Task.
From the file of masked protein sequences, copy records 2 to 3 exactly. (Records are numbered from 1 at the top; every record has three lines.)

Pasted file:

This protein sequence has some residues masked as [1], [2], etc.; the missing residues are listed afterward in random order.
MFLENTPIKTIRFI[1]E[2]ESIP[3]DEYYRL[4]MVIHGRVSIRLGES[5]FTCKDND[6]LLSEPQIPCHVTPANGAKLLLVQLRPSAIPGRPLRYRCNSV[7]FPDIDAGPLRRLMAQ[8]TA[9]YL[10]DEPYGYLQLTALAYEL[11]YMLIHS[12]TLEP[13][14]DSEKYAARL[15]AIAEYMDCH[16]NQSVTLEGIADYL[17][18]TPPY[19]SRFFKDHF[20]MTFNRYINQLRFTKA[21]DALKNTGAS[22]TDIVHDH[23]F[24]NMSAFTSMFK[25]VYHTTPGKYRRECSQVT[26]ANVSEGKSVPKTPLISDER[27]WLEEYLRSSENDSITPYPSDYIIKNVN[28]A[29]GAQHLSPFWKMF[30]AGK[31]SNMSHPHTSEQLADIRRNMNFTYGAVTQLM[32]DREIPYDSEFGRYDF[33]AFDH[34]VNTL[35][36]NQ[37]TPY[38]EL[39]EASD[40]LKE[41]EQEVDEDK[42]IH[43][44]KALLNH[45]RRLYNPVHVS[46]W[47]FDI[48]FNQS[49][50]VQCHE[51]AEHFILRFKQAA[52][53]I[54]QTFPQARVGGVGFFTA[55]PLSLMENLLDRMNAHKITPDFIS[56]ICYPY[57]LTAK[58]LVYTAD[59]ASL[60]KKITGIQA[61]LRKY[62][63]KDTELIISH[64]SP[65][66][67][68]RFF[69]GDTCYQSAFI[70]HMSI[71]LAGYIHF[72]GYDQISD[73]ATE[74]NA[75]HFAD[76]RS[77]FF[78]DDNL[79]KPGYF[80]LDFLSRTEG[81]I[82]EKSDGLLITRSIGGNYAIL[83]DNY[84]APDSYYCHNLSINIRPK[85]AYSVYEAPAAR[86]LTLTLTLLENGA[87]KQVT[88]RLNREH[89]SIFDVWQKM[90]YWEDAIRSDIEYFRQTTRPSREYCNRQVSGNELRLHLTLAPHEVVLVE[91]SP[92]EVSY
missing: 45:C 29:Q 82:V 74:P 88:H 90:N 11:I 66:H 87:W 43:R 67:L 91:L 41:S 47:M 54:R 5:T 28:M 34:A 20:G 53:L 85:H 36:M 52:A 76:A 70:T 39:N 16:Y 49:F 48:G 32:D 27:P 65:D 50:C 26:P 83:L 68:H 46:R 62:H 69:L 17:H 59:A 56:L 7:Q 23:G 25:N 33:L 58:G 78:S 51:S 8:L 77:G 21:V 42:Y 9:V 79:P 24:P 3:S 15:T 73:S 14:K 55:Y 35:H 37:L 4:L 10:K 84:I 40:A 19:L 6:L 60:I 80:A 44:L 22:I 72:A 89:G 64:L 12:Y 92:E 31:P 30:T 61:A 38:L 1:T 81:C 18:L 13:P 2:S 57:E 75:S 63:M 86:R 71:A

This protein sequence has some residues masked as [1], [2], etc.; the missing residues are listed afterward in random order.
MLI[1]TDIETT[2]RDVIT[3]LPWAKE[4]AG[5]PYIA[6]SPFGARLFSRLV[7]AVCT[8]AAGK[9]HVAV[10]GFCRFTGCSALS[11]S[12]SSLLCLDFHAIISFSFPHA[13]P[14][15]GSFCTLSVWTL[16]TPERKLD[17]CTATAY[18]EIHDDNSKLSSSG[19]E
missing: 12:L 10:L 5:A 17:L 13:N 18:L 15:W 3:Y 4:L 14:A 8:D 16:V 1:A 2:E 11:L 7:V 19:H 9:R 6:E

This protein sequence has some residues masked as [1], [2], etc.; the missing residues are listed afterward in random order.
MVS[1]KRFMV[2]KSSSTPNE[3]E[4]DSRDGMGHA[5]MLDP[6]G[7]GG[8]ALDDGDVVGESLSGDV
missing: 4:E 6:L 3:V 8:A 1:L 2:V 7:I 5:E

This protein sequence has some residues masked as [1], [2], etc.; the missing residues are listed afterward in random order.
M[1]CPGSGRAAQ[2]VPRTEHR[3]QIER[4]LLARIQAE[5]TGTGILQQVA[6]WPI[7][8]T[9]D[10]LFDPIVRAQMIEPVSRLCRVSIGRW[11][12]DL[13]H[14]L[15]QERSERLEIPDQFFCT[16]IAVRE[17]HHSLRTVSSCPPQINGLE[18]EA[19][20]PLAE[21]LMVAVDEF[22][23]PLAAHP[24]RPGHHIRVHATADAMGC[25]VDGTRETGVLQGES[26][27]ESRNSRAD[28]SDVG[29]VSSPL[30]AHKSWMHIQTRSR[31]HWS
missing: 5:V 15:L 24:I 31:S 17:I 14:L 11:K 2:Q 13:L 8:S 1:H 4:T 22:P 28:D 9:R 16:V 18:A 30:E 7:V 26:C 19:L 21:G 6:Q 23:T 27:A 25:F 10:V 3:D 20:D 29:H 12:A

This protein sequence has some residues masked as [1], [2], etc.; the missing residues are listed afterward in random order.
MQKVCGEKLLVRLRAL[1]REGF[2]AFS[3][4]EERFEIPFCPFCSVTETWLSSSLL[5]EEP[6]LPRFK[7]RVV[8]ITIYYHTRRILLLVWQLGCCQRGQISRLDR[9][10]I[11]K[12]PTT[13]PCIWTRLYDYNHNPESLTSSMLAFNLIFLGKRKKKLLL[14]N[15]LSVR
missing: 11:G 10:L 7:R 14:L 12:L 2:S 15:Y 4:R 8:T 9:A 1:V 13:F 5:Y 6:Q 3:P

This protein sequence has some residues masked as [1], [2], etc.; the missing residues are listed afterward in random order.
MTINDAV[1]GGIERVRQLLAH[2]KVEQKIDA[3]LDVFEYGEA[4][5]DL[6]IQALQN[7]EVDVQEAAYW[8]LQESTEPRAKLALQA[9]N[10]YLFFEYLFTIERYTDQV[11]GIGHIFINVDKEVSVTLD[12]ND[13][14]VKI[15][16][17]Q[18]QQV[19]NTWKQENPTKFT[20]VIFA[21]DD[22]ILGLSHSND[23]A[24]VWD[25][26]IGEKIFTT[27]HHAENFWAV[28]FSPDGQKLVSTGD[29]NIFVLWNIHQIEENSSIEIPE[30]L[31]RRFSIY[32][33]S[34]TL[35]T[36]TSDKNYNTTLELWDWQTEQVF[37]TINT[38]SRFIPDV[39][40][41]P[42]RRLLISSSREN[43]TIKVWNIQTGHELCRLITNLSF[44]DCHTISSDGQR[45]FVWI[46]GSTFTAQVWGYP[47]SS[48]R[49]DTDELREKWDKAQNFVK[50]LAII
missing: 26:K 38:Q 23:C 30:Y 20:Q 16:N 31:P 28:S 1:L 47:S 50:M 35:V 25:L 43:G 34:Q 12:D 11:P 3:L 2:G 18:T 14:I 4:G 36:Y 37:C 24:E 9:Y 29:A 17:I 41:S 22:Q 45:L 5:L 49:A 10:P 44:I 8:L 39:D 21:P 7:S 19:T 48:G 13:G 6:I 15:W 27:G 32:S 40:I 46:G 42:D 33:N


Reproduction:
This protein sequence has some residues masked as [1], [2], etc.; the missing residues are listed afterward in random order.
MLI[1]TDIETT[2]RDVIT[3]LPWAKE[4]AG[5]PYIA[6]SPFGARLFSRLV[7]AVCT[8]AAGK[9]HVAV[10]GFCRFTGCSALS[11]S[12]SSLLCLDFHAIISFSFPHA[13]P[14][15]GSFCTLSVWTL[16]TPERKLD[17]CTATAY[18]EIHDDNSKLSSSG[19]E
missing: 12:L 10:L 5:A 17:L 13:N 18:L 15:W 3:Y 4:L 14:A 8:D 16:V 1:A 2:E 11:L 7:V 19:H 9:R 6:E

This protein sequence has some residues masked as [1], [2], etc.; the missing residues are listed afterward in random order.
MVS[1]KRFMV[2]KSSSTPNE[3]E[4]DSRDGMGHA[5]MLDP[6]G[7]GG[8]ALDDGDVVGESLSGDV
missing: 4:E 6:L 3:V 8:A 1:L 2:V 7:I 5:E